Camera Obscura

There’s a certain etiquette to being on the bus. There has to be, when you pack fifty strangers together for an hour and shake gently. The seats on New Jersey Transit are somewhat intimate and it’s rare to make it through the journey without somehow touching the person next to you—elbows, knees, hips, or general body mass—worlds collide. I’ve mentioned before that not many people read old-fashioned books on the bus, but one of those unspoken rules of etiquette is that you don’t look at a stranger’s book. I’ve benefitted from that any number of times myself. People think odd things about you when you’re reading a book about religion in a public space. Not odd enough thoughts to earn you a seat alone, but still.

I was reading a book about an ancient Near Eastern religion the other day. For me it’s an occupational hazard. Those of us who have studied this stuff for a living keep on cranking out the books and somebody has to read them. Amid all the blue light from all the devices I often feel like I should be in a museum myself. It was with great surprise then, that my eye wandered onto the book next to me that day. I really couldn’t help it, you see. The woman who sat next to me and was using her cell phone to shed light on her book (the overhead lights don’t always work). She went to make a phone call but forgot to turn off the light so that it hit me right in the eye. Realizing her faux pas, she quickly turned it off, but my attention had been caught. In the book in front of her was a picture of the Narmer Palette. Narmer was the king who united ancient Egypt, according to the lore, and this stone ornament was the commemoration of his achievement. Anyone who’s studied ancient Near Eastern history would instantly recognize it. What were the chances? Two people sitting on a bus, reading actual books, both about the ancient Near East?

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Bus etiquette, as I understand it, doesn’t allow me to ask a stranger, “What’re you reading?” It’s kind of a personal question, really. I’ve been doing this commute for going on five years now. The number of books next to me has been negligible. But one related to the very topic I was reading about? Was this one of those “if you see something, say something” things? Instead I practiced custody of the eyes and went back to my own book. Then the other unthinkable: she talked to me. “Do you know where,” she began—“ancient Egypt!” I thought. But then she asked where a certain restaurant was. I apologized. I never pay attention to the businesses along the highway. I’ve always got a book to read. I thought about asking her about the book. She had, after all, breeched the dam of silence. Instead I turned back to my own book and didn’t notice when the bus reached a restaurant whose name I didn’t even know. That’s what etiquette demands.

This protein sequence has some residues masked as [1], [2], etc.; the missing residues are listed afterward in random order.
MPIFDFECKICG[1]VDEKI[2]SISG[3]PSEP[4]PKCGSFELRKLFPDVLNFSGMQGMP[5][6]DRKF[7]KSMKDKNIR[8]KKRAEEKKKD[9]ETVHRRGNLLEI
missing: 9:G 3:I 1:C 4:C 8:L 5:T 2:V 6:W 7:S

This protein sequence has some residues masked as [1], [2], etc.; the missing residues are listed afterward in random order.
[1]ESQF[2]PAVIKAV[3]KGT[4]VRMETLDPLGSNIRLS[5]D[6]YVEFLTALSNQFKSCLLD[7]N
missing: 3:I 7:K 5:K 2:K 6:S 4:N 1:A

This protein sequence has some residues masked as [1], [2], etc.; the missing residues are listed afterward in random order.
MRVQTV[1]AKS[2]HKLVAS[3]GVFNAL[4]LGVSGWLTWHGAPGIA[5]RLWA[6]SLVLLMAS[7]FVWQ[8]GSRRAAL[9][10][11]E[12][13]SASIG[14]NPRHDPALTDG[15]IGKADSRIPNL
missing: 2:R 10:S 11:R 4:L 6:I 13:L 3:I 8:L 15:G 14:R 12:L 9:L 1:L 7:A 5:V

Religious Monsters

Some colleagues and I are working to meet a deadline. I suppose I use the word “colleague” rather grandly, since they both have teaching positions, nevertheless, we have a common goal. We are fascinated by monsters and we’d like to see the American Academy of Religion dedicate a small section of its large annual meeting to them. We’d do all the work. At first glance, this might seem an odd topic for the serious study of religion. The fact is, however, that monsters are a part of human experience—at least in our imagination—and the conceptual space overlaps considerably with religion. Many monsters have their origins in religious thought. Some theorists go further than that and suggest the very concept of “monsters” comes to us, courtesy of religious beliefs. We can see it time and again in popular culture; the movie or television show, or novel that features monsters ventures into the territory of religion.

The reason for suggesting that this relationship be formalized is the fact that, although this connection exists, it has not be given adequate study. Monsters are the denizens of childhood imagination. When we grow up we leave our monsters behind. But not really. We just stop talking about them. With our mouths. The film industry knows that a horror film will generally draw in the lucre. Halloween has become a major commercial holiday. Stephen King is a household name. I’m not sure why all of this is so, but I think it might have something to do with repression. When we grow up we are taught there’s no such thing as monsters. Those who refuse to relinquish those beliefs are ridiculed. We have more important things to do. Things like making money. Deep down, however, we may still believe.